APR 5, 2018
Sideways trading in a chart is not time wasted. When the breakout comes, it is often only as powerful and enduring as the time spent leading up to it. Gold has been in an accumulation phase for years now.
Whatever the match that ends up lighting the wick, gold's coming rally should have serious legs, in no small part to its lengthy leadup.
"You've really got to back away from the forest to really see these trees," Bill Baruch, president of Blue Line Futures, told "Trading Nation." "This gold market bottomed in 2015 and it's had higher lows in 2016, 2017."
Gold prices tumbled to $1,049 an ounce in December 2015. Since then, prices have gained 27 percent and never come close to dipping below the $1,000 mark as they did during the financial crisis.
"This has been extremely constructive even to a point we almost have a bull flag building since the January spike," said Baruch.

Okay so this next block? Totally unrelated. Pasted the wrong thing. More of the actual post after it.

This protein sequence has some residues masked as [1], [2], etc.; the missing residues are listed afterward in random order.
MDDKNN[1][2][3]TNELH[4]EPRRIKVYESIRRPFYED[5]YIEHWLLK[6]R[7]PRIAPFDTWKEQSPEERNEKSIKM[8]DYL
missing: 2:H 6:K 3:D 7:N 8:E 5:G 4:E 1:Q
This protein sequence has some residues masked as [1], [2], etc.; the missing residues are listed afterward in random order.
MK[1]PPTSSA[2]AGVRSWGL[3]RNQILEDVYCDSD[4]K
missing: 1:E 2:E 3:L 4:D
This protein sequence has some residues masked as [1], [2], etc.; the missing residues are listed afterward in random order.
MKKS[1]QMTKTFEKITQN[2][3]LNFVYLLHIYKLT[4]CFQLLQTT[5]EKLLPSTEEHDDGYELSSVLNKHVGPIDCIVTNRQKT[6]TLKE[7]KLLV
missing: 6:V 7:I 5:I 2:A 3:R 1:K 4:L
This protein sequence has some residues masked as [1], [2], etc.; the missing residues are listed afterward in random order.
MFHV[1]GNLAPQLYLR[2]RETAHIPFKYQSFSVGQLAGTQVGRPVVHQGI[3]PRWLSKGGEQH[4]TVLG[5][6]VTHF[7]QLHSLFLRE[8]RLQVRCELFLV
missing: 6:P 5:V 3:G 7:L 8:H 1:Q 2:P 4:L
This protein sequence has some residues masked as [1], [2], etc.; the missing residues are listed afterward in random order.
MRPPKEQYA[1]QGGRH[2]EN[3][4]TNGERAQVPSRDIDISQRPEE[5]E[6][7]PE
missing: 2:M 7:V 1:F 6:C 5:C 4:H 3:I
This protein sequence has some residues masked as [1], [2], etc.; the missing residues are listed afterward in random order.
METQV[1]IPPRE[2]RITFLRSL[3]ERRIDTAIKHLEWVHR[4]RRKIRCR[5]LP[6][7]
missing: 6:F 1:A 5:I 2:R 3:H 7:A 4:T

Gold will "have a big second half of the year. I expect it to break out above $1,400 sometime before August or September," said Baruch. "The dollar's going to be a catalyst and now the trade war can also be a big catalyst."
The U.S. dollar should head lower this year, potentially declining another 5 percent to 7 percent, Baruch said. The recent passage of a $1.3 trillion spending bill and a spike in defense spending will likely pressure the dollar, triggering a rally in gold, he added.
Larry McDonald, editor of the Bear Traps Report, is also bullish on gold prices as investors eschew bonds. When stocks sell-off, bonds are often seen as a safe haven in which to park money. That relationship appears to have broken down this year as a multidecade bond bull market comes to a close and the government puts to auction a record amount of debt.
"That's going to create a flight of capital out of bonds, out of equities, and into alternatives like gold. I'm extremely bullish at these levels," said McDonald.
ORIGINAL SOURCE: Bond King Gundlach sees an unusual trend in gold. Here’s why it could soon end by Keris Lahiff at CNBC on 4/5/18